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Late For Work 12/14: 6 Takeaways From Ravens-Seahawks Game That Have Future Implications


6 Takeaways With Future Implications

With the Ravens officially eliminated from playoff contention Sunday in the 35-6 blowout loss to the Seattle Seahawks, one can't help but look at the remaining games as a tryout and evaluation period for 2016 and beyond.

It's a matter of pride and job security at this point.

"I wouldn't say that any of these last games don't matter," said cornerback Jimmy Smith after the game. "I don't think we can make the playoffs, obviously, but everybody is being evaluated – everybody, every single coach, every single player. So, these last three games are important for every single person in this organization."

With that in mind, here are six* *takeaways from the loss to the Seahawks that have future implications:

1)      Clausen An Upgrade Over Schaub; Auditioning For Backup Of Future

It's been eight years since the words "quarterback controversy" have been uttered in Baltimore.

But that's just what we may have – for the short-term (and long-term at the backup spot).

Joe Flacco spoiled Ravens fans with a 122-game streak of consecutive starts, but now that he's on injured reserve (knee), there is doubt as to who will start under center for the first time since 2008.

With Matt Schaub ailing Sunday, third-string quarterback Jimmy Clausen got the start against the Seahawks and he played well enough for Head Coach John Harbaugh to consider him for the starting role going forward, even if Schaub is healthy.

"Clausen was an upgrade over Schaub," wrote ESPN's Jamison Hensley. "Clausen proved competent in his first start for the Ravens and proved better than Schaub, which isn't saying much."

With just three weeks of* *experience with the Ravens, a banged-up offensive line and receiver corps, and facing one of the NFL's toughest defenses, Clausen finished 23-of-39 for 274 yards with one interception and no touchdowns.

"Clausen did not perform badly, considering the deck was severely stacked against him," wrote's Clifton Brown. "It wasn’t enough to fall in love with Clausen - after all, the Ravens never reached the end zone. But even if Matt Schaub (chest) can play against the Chiefs in Week 15, his four interceptions in his two starts are concerning."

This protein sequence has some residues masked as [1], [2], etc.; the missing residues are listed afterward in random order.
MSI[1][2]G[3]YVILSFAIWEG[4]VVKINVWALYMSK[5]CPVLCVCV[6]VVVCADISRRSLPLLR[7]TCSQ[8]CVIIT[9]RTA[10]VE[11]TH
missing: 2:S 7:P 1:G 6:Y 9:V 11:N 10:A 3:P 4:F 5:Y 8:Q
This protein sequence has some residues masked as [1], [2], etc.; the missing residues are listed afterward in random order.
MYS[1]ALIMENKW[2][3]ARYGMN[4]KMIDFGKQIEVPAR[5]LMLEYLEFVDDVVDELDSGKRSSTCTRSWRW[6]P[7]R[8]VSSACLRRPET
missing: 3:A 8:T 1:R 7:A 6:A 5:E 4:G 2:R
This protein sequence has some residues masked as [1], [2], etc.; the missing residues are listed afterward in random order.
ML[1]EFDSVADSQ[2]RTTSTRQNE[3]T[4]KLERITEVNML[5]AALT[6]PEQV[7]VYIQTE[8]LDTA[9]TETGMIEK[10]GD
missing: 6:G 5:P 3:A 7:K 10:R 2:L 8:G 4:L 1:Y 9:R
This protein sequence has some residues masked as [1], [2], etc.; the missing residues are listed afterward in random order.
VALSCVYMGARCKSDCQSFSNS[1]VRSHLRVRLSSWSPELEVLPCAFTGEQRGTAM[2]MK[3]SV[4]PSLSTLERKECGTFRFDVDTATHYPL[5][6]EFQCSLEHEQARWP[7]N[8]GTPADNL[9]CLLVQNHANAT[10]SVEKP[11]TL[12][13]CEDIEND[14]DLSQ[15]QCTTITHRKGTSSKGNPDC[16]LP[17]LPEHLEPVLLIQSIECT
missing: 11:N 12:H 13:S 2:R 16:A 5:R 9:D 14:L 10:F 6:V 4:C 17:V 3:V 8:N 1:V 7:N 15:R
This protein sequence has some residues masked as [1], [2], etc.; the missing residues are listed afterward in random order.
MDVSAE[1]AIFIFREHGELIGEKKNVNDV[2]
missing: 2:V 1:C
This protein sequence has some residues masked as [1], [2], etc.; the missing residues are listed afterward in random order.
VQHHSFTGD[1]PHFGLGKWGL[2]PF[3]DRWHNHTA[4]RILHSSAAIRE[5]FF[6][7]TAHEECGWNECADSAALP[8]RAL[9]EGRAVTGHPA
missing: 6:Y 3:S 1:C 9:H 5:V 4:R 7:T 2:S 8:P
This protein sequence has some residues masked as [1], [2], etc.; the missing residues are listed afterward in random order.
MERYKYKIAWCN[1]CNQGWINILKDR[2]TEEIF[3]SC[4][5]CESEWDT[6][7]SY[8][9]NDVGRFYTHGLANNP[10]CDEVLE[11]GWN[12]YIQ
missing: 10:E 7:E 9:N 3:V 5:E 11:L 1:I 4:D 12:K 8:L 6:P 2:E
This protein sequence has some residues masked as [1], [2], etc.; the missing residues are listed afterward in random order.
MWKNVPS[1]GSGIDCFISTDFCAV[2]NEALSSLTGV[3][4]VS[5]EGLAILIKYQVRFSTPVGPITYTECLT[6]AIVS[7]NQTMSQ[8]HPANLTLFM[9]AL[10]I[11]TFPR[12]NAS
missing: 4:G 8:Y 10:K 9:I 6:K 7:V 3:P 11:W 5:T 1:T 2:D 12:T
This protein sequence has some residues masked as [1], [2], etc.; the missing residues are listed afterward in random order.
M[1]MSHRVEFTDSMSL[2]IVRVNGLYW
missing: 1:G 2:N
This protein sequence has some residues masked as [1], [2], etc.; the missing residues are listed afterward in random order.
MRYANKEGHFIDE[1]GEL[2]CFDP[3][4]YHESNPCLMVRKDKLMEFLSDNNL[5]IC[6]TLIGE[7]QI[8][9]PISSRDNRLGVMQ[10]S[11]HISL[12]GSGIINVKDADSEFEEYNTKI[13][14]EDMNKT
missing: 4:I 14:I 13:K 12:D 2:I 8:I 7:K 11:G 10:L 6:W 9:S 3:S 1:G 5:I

As the Ravens look forward to next week, they also need to consider the possibilities beyond this season. They've gotten a good look at Schaub, who has been on the roster all season and already has two starts.

They will need a capable backup when Flacco returns from his ACL and MCL injury, and they may want a more extended look at Clausen to see if he's the man for the job next year.

"Clausen is younger, and wants to show he can be Joe Flacco's backup next season," wrote Brown. "The Ravens will have to consider sticking with Clausen down the stretch as they plan for next season."

2)      Loss Illustrated Gap Between Ravens And Super Bowl Contender

Back in April, schedule makers thought a Ravens-Seahawks matchup would be perfect for a primetime audience, assuming both would be in the playoff hunt and maybe even offer a Super Bowl preview.

But only the Seahawks showed Super Bowl* *potential.

The matchup was flexed out of the national spotlight, and the lopsided score proved that a wise decision (although the New England Patriots' 27-6 win over the Houston Texans wasn't much better).

"This wasn’t a fair fight," wrote Brown. "The Seahawks (8-5) have won four straight and are a threat to reach the Super Bowl for the third straight year. The Ravens (4-9) are an injury-depleted team that needs to get heathy and rebuild this offseason."

Added The Baltimore Sun's Alexander Pyles: "For maybe the first time this season, the Ravens looked truly overmatched; the talent deficit between them and the Seattle Seahawks was evident throughout the game."

For the Ravens to get back into the upper echelons of the league, where they've resided for the last eight years, the Seahawks put on a clinic of what it will take to get there.

"This game illustrated the large gap between a Super Bowl contender and the Ravens," wrote Brown.

3)      Secondary Still Looks Vulnerable Against Quality Quarterbacks

So much for all that talk about the pass defense improving.

Head Coach John Harbaugh had one word for it Sunday … "bad."

The secondary seemed to be improving since the bye week, allowing the second-fewest total yards per game (257) and the fewest passing yards per game (164) in the NFL during that four-game stretch.

But one couldn't help but wonder whether playing against losing opponents – the Jaguars, Rams, Browns and Dolphins – was the real reason for the Ravens' improvement.

Quarterback Russell Wilson proved it was.

"The defense showed today that it really hasn't improved – it just hasn't been challenged in a few weeks," wrote Pyles. 

Wilson threw for a whopping five touchdowns to zero interceptions. The Ravens defense is still stuck with a league-low four interceptions on the season.

"The Ravens secondary still looks vulnerable against quality quarterbacks," wrote Brown. "There were missed assignments in the secondary and Seattle wide receivers running wide open. The Seahawks were the superior team, but a few of the completions the Ravens allowed Wilson to make were simply far too easy."